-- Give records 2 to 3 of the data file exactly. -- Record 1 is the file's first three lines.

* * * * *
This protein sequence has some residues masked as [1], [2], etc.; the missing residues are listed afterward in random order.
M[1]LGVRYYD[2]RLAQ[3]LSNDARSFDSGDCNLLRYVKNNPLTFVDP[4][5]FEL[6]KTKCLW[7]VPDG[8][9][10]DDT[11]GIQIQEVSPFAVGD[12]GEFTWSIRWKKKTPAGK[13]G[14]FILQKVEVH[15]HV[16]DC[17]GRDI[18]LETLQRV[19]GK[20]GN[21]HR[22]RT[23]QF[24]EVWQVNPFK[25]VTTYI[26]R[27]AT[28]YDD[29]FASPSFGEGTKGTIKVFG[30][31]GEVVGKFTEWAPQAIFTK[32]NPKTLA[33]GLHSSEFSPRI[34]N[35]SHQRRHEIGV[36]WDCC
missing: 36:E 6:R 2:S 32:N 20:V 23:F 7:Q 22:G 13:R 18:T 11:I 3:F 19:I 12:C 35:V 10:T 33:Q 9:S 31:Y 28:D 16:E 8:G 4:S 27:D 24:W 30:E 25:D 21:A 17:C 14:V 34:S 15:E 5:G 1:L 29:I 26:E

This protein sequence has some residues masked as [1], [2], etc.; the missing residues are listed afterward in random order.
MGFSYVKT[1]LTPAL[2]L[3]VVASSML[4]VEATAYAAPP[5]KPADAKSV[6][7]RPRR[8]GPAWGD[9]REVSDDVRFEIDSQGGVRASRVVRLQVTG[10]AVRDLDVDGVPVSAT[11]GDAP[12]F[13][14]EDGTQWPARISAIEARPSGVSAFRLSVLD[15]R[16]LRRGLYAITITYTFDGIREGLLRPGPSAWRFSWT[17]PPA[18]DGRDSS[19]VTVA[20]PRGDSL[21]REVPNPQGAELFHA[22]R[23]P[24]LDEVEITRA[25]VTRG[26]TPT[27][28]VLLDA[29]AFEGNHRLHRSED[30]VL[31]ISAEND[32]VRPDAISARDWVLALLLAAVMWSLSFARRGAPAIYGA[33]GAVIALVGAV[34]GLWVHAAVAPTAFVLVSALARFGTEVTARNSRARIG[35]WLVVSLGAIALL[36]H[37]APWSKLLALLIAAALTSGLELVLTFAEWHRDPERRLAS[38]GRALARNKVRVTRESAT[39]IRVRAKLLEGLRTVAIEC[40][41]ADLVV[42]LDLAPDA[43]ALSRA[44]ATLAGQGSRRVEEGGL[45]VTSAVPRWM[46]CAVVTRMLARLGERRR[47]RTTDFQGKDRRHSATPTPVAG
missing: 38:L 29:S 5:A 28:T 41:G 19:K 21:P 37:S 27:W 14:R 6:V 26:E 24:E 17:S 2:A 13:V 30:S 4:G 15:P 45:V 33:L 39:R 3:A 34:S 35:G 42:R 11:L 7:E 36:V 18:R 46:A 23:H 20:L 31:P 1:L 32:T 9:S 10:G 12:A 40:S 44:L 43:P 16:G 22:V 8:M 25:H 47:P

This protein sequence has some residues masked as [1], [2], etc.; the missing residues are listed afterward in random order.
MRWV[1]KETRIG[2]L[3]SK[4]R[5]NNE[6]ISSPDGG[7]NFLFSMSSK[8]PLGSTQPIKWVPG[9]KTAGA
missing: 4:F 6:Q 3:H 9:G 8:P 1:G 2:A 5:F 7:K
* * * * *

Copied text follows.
This protein sequence has some residues masked as [1], [2], etc.; the missing residues are listed afterward in random order.
MGFSYVKT[1]LTPAL[2]L[3]VVASSML[4]VEATAYAAPP[5]KPADAKSV[6][7]RPRR[8]GPAWGD[9]REVSDDVRFEIDSQGGVRASRVVRLQVTG[10]AVRDLDVDGVPVSAT[11]GDAP[12]F[13][14]EDGTQWPARISAIEARPSGVSAFRLSVLD[15]R[16]LRRGLYAITITYTFDGIREGLLRPGPSAWRFSWT[17]PPA[18]DGRDSS[19]VTVA[20]PRGDSL[21]REVPNPQGAELFHA[22]R[23]P[24]LDEVEITRA[25]VTRG[26]TPT[27][28]VLLDA[29]AFEGNHRLHRSED[30]VL[31]ISAEND[32]VRPDAISARDWVLALLLAAVMWSLSFARRGAPAIYGA[33]GAVIALVGAV[34]GLWVHAAVAPTAFVLVSALARFGTEVTARNSRARIG[35]WLVVSLGAIALL[36]H[37]APWSKLLALLIAAALTSGLELVLTFAEWHRDPERRLAS[38]GRALARNKVRVTRESAT[39]IRVRAKLLEGLRTVAIEC[40][41]ADLVV[42]LDLAPDA[43]ALSRA[44]ATLAGQGSRRVEEGGL[45]VTSAVPRWM[46]CAVVTRMLARLGERRR[47]RTTDFQGKDRRHSATPTPVAG
missing: 38:L 29:S 5:A 28:T 41:G 19:K 21:P 37:S 27:W 14:R 6:V 26:E 24:E 17:S 2:A 13:V 30:S 4:G 15:P 45:V 33:L 39:R 3:A 34:S 35:G 42:R 11:L 7:E 36:V 18:R 46:A 23:H 20:L 31:P 1:L 32:T 9:S 10:G 12:A 40:S 44:L 43:P 16:G 22:V 8:M 25:H 47:P

This protein sequence has some residues masked as [1], [2], etc.; the missing residues are listed afterward in random order.
MRWV[1]KETRIG[2]L[3]SK[4]R[5]NNE[6]ISSPDGG[7]NFLFSMSSK[8]PLGSTQPIKWVPG[9]KTAGA
missing: 4:F 6:Q 3:H 9:G 8:P 1:G 2:A 5:F 7:K